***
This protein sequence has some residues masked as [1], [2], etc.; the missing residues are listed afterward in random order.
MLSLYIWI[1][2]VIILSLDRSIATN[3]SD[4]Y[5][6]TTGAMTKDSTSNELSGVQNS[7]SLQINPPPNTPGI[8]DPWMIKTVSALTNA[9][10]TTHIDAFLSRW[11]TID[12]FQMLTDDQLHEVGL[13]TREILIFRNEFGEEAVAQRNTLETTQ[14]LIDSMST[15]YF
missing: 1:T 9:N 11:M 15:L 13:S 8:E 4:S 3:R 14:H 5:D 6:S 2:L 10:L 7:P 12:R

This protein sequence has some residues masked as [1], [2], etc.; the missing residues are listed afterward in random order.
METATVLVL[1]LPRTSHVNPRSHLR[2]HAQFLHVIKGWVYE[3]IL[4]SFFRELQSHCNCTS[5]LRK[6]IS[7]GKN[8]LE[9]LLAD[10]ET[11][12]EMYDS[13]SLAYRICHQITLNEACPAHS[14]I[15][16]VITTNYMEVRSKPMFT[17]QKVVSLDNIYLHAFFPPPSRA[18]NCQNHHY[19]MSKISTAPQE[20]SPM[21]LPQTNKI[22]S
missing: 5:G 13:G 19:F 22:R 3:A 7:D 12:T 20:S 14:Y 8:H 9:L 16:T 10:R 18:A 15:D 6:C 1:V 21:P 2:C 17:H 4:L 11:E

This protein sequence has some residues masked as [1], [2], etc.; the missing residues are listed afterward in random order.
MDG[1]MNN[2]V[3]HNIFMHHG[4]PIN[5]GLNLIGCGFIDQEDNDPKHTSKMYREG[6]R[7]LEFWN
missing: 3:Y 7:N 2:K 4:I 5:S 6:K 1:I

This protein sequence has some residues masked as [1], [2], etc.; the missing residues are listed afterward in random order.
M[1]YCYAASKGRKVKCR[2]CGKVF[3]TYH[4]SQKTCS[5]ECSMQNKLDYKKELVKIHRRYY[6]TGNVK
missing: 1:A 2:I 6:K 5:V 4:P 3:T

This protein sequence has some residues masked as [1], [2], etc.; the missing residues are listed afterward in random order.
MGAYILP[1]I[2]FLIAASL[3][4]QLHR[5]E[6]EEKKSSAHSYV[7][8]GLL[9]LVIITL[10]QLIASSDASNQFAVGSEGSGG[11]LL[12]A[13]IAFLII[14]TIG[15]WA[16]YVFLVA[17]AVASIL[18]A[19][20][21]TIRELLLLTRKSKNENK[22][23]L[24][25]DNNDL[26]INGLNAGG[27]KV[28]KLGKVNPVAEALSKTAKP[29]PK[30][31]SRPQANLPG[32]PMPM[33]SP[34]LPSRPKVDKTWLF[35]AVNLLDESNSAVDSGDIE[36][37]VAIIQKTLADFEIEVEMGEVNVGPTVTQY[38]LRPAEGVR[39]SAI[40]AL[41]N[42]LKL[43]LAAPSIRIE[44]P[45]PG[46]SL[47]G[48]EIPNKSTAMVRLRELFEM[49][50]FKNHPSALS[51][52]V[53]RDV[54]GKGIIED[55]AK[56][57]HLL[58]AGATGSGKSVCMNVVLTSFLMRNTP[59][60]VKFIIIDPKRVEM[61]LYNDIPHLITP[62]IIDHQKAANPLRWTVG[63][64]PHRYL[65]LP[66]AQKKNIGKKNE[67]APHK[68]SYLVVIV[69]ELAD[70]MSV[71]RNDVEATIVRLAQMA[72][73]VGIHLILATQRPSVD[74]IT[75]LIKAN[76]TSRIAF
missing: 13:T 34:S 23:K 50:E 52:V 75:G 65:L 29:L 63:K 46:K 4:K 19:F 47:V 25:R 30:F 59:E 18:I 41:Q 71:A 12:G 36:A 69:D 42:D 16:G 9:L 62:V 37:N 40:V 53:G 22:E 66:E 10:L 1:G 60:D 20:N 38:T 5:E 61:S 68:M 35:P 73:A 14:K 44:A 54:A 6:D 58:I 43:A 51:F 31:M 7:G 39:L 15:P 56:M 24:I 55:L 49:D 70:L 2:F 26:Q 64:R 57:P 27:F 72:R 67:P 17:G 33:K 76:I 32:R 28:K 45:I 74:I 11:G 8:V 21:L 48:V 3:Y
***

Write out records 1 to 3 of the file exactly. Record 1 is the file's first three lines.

This protein sequence has some residues masked as [1], [2], etc.; the missing residues are listed afterward in random order.
MLSLYIWI[1][2]VIILSLDRSIATN[3]SD[4]Y[5][6]TTGAMTKDSTSNELSGVQNS[7]SLQINPPPNTPGI[8]DPWMIKTVSALTNA[9][10]TTHIDAFLSRW[11]TID[12]FQMLTDDQLHEVGL[13]TREILIFRNEFGEEAVAQRNTLETTQ[14]LIDSMST[15]YF
missing: 1:T 9:N 11:M 15:L 13:S 8:E 4:S 3:R 14:H 5:D 6:S 2:L 10:L 7:P 12:R

This protein sequence has some residues masked as [1], [2], etc.; the missing residues are listed afterward in random order.
METATVLVL[1]LPRTSHVNPRSHLR[2]HAQFLHVIKGWVYE[3]IL[4]SFFRELQSHCNCTS[5]LRK[6]IS[7]GKN[8]LE[9]LLAD[10]ET[11][12]EMYDS[13]SLAYRICHQITLNEACPAHS[14]I[15][16]VITTNYMEVRSKPMFT[17]QKVVSLDNIYLHAFFPPPSRA[18]NCQNHHY[19]MSKISTAPQE[20]SPM[21]LPQTNKI[22]S
missing: 5:G 13:G 19:F 22:R 3:A 7:D 12:T 20:S 14:Y 8:H 9:L 16:T 10:R 18:A 15:D 6:C 1:V 21:P 2:C 17:H 4:L 11:E

This protein sequence has some residues masked as [1], [2], etc.; the missing residues are listed afterward in random order.
MDG[1]MNN[2]V[3]HNIFMHHG[4]PIN[5]GLNLIGCGFIDQEDNDPKHTSKMYREG[6]R[7]LEFWN
missing: 3:Y 7:N 2:K 4:I 5:S 6:K 1:I